Braskem aims for the skies
26 January 2010
Brazil's Braskem is set to become the largest thermoplastic resin producer in the Americas after merging with its Brazilian rival Quattor Petroquimica.
The combined company will have a total of 26 plants in five different states of Brazil and have the capacity to produce 5.5 million tonnes a year of thermoplastic resin - which is used to make PVC pipes, car parts and vinyl windows.
'The motivation for this deal is to create a company with global reach,' said Braskem's chief executive Bernardo Gradin during a presentation for analysts in Sao Paulo. 'We're able to increase the [company's] scale and add value for shareholders.'
Not only will the merger see Braskem become the largest producer of thermoplastic resins in the Americas it will become the eighth largest in the world. According to Gradin, who will continue to run the firm after the merger, the move will increase the company's efficiency and allow it to widen the range of raw materials it can use - including naptha, ethane, propane, propylene and ethanol - leaving it less vulnerable to price fluctuations and supply issues.
'Our strategy is to become one of the five biggest global petrochemical makers,' said Gradin.
Braskem's petrochemical unit in Paulínea, Brazil
As with most mergers of this scale, the deal is not a simple one. Braskem has agreed to pay BRL647.3 million (£223 million) to buy Brazilian petrochemical investment group Unipar's 60 per cent share of Quattor and a further BRL52.7 million to buy marketing arm Unipar Comercial and a 33 per cent share of petrochemical firm Polibutenos, a Unipar subsidiary.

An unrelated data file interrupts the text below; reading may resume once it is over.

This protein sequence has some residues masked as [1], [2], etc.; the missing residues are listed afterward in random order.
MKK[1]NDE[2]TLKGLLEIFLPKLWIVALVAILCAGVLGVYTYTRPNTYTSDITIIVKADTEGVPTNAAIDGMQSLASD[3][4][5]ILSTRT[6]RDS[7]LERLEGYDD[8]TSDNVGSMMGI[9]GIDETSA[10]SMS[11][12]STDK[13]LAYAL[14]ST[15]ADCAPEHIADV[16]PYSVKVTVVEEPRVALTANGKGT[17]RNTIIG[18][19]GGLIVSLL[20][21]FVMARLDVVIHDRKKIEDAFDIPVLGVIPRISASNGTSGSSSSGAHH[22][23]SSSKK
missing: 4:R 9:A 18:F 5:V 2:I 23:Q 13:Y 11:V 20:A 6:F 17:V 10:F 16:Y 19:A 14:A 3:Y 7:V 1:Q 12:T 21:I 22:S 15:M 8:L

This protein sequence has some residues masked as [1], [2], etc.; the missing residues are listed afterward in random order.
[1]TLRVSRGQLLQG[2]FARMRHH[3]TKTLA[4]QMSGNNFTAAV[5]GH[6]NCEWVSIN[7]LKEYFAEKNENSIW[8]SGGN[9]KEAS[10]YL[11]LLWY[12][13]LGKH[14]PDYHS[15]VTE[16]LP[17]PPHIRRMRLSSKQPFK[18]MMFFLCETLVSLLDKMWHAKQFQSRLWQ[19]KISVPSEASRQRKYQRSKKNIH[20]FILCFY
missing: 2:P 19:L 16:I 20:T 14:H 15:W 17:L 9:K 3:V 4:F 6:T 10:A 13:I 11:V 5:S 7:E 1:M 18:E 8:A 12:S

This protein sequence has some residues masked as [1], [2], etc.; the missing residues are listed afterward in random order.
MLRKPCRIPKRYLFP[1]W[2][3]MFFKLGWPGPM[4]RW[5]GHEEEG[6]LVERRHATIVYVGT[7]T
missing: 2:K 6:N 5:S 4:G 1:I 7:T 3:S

Meanwhile, Brazilian oil producer Petrobras, which owns the remaining 40 per cent of Quattor, is to merge the majority of its petrochemical assets with Braskem to form a joint venture with 2009 pro forma revenues of BRL26 billion.
Braskem's majority shareholder, Brazilian conglomerate Odebrecht, will continue to control the company with a 51 per cent shareholding, with Petrobras owning the remaining 49 per cent. The new Braskem will have around BRL6.69 billion of debt and has said it is planning to raise as much as BRL5 billion by selling shares in the company.
While the Braskem-Quattor combination will control all of Brazil's resin production capacity and have an 80 per cent share of the market, Braskem does not expect regulators to block the deal as the Brazilian government considers the petrochemical industry on a global scale rather than just a local one.
David Thomas, senior economist for the chemicals industry at forecasting consultancy Oxford Economics, feels the addition of Quattor will help move Braskem up the value chain in the chemicals sector: 'Quattor is more into the plastics market, including some of the higher value plastics as well,' he says. This latest deal could help shift Braskem's current focus from bulk chemicals at the bottom of the value chain to more high value propositions, and help it become a more significant global player, says Thomas.
Interesting? Spread the word using the 'tools' menu on the left.
Also of interest
11 January 2010
German conglomerate Evonik refocuses operations on its chemical business to push its position in the speciality chemicals arena
23 December 2009
Chemistry World's roundup of the year's chemical industry activities shows the growing strength of emerging economies
Comment on this story at the Chemistry World blog
Read other posts and join in the discussion
External links will open in a new browser window